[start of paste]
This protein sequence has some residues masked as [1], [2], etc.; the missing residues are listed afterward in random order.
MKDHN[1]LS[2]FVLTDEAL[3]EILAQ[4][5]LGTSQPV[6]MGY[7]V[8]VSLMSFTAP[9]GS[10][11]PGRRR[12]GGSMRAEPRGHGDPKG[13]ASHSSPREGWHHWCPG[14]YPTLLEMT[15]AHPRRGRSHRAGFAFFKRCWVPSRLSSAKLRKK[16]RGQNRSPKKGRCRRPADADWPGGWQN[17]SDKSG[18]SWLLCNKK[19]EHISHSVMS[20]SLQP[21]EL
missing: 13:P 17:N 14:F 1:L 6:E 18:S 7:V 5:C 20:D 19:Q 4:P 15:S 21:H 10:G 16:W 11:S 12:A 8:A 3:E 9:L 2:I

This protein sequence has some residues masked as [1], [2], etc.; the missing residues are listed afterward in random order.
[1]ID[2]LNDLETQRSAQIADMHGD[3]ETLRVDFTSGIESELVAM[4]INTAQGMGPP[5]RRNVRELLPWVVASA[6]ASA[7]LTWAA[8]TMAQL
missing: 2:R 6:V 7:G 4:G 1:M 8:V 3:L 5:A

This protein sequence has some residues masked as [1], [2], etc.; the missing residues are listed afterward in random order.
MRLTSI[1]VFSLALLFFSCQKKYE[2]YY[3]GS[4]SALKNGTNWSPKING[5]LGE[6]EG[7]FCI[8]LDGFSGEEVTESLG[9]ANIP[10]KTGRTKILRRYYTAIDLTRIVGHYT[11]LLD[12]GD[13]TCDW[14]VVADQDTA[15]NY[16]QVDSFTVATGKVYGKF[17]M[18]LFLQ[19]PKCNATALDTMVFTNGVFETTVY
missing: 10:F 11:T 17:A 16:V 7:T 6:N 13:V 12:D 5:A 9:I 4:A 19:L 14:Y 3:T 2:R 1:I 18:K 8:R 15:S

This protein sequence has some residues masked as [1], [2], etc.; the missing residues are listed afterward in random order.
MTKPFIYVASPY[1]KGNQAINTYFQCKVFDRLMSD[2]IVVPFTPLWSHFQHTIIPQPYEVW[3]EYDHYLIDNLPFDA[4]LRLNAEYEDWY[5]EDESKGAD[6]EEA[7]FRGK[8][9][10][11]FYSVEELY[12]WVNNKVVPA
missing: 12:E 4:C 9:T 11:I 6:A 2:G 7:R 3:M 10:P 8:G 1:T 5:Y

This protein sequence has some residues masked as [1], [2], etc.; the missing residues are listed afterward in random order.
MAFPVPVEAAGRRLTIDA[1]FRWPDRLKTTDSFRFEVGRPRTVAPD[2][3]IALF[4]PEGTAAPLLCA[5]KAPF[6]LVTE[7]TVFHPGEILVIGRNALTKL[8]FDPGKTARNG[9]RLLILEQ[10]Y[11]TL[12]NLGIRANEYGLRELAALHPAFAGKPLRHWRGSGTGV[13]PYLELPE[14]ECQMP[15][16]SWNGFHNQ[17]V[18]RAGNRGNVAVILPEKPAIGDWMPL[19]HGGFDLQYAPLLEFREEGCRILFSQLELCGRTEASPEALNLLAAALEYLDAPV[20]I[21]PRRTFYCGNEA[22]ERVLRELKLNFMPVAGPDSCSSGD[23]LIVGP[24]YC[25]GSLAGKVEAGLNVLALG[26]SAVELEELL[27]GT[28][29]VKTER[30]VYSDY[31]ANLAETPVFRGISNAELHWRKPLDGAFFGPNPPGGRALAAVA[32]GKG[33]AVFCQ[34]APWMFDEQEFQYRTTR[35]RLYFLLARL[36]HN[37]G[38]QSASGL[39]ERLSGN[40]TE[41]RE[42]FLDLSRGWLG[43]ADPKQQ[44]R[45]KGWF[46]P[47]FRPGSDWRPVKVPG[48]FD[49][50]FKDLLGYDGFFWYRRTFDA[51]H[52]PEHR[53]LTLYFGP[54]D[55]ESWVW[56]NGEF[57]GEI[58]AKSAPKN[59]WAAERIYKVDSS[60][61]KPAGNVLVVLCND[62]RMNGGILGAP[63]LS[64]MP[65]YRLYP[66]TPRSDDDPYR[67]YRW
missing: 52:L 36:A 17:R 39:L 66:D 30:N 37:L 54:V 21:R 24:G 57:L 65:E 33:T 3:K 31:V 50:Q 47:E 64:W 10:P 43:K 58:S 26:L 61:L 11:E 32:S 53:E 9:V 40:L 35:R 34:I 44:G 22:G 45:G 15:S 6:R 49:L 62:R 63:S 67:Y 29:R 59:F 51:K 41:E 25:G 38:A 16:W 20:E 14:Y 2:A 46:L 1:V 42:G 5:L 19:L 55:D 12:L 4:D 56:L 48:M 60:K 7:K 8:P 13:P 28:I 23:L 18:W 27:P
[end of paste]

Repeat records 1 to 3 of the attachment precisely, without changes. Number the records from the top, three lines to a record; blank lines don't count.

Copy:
This protein sequence has some residues masked as [1], [2], etc.; the missing residues are listed afterward in random order.
MKDHN[1]LS[2]FVLTDEAL[3]EILAQ[4][5]LGTSQPV[6]MGY[7]V[8]VSLMSFTAP[9]GS[10][11]PGRRR[12]GGSMRAEPRGHGDPKG[13]ASHSSPREGWHHWCPG[14]YPTLLEMT[15]AHPRRGRSHRAGFAFFKRCWVPSRLSSAKLRKK[16]RGQNRSPKKGRCRRPADADWPGGWQN[17]SDKSG[18]SWLLCNKK[19]EHISHSVMS[20]SLQP[21]EL
missing: 13:P 17:N 14:F 1:L 6:E 18:S 7:V 5:C 20:D 19:Q 4:P 15:S 21:H 10:G 16:W 11:S 12:A 8:A 3:E 9:L 2:I

This protein sequence has some residues masked as [1], [2], etc.; the missing residues are listed afterward in random order.
[1]ID[2]LNDLETQRSAQIADMHGD[3]ETLRVDFTSGIESELVAM[4]INTAQGMGPP[5]RRNVRELLPWVVASA[6]ASA[7]LTWAA[8]TMAQL
missing: 2:R 6:V 7:G 4:G 1:M 8:V 3:L 5:A

This protein sequence has some residues masked as [1], [2], etc.; the missing residues are listed afterward in random order.
MRLTSI[1]VFSLALLFFSCQKKYE[2]YY[3]GS[4]SALKNGTNWSPKING[5]LGE[6]EG[7]FCI[8]LDGFSGEEVTESLG[9]ANIP[10]KTGRTKILRRYYTAIDLTRIVGHYT[11]LLD[12]GD[13]TCDW[14]VVADQDTA[15]NY[16]QVDSFTVATGKVYGKF[17]M[18]LFLQ[19]PKCNATALDTMVFTNGVFETTVY
missing: 10:F 11:T 17:A 16:V 7:T 6:N 13:V 12:D 5:A 9:I 4:A 19:L 14:Y 3:T 2:R 1:I 18:K 8:R 15:S